A few scenes that stick with you.

In Ride the High Country there is one pivotal scene at the end of the movie. There is a classic shoot out The two old timers in the film portrayed by Joel McCrea and Randolph Scott fight three opponents in a classic western style o.k. corral style scene.

Joel McCrea is mortally wounded and his partner and he know it.  In the last scene he tells his partner he wants to do this alone.  His partner says “I will see you later”.

I never understood whether that meant he would come back later and bury him or that he too would follow him to the great unknown?  Either way there is always a tear in my eye at that final scene.

He and Randolph Scott, whose career strongly resembles McCrea’s, came out of retirement to make a classic of the genre, Sam Peckinpah‘s Ride the High Country (1962).  Their background was western and you believed them on a horse.  Men with morals and a right and wrong attitude which gets twisted and then straightens out at the end.


The same tear appears in my eye again at the end of Gunga Din.  Sam Jaffee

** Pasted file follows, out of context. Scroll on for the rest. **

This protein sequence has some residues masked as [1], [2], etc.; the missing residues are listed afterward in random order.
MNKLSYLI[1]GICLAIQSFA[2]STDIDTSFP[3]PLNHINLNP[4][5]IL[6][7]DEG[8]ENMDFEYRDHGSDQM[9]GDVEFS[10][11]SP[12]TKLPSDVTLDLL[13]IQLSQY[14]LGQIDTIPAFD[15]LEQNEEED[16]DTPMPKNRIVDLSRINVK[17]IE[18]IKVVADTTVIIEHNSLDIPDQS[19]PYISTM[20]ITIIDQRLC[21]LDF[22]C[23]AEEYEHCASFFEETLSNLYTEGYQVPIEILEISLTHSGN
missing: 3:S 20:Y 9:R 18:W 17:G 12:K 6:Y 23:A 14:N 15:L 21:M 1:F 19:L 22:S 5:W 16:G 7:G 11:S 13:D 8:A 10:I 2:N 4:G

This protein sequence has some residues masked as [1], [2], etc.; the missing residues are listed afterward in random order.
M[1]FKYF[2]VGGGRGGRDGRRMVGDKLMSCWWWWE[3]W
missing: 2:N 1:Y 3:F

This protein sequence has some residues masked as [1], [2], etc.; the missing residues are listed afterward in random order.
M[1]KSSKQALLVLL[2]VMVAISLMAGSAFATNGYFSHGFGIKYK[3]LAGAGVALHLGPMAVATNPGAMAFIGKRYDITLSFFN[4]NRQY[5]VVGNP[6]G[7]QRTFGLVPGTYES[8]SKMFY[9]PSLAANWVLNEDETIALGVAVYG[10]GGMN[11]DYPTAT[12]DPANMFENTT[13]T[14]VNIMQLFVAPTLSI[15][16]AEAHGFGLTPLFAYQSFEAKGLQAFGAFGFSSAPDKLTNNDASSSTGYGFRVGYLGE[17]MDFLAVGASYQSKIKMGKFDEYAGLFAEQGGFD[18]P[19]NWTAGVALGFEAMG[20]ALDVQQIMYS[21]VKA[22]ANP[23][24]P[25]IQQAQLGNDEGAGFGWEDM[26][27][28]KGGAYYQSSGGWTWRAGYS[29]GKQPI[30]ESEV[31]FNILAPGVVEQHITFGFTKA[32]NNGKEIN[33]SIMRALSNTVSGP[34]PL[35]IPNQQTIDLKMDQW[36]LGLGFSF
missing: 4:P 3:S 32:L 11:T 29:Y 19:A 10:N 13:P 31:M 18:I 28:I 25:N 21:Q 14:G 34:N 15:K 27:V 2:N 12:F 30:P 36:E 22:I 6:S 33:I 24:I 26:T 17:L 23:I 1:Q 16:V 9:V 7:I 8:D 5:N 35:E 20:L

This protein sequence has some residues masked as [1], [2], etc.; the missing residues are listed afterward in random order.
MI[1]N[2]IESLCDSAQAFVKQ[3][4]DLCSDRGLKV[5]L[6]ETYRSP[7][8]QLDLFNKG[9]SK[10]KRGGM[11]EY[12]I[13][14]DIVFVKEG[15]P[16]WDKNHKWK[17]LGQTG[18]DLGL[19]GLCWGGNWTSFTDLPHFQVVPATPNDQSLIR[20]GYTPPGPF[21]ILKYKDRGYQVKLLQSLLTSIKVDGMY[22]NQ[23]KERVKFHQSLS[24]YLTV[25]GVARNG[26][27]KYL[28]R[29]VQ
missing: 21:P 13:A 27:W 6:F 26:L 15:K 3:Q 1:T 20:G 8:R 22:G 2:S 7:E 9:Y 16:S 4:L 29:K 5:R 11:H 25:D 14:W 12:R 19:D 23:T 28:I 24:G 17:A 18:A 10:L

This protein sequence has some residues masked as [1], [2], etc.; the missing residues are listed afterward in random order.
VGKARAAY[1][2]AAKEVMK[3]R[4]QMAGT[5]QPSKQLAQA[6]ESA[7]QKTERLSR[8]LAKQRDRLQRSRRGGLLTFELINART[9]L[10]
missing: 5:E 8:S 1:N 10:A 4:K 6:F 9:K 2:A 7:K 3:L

Sam Jaffe as Gunga Din in the film based on the Kipling poem, 1939
Dies at the end of the film and everybody acknowledges that he saved the day. Interesting this Jewish guy makes you believe he is an Indian water boy and we fall for it.  That to me is acting.

Sam Jaffe(I)(1891–1984)

Born Shalom Jaffe in New York City, he became known to the world as Sam Jaffe. From a Jewish family as a child he appeared in Yiddish theater productions with his mother, a well-known regional stage actress. He graduated from the City College of New York and then studied engineering at Columbia University graduate school.


Randolph Scott
Gil Westrum
Joel McCrea

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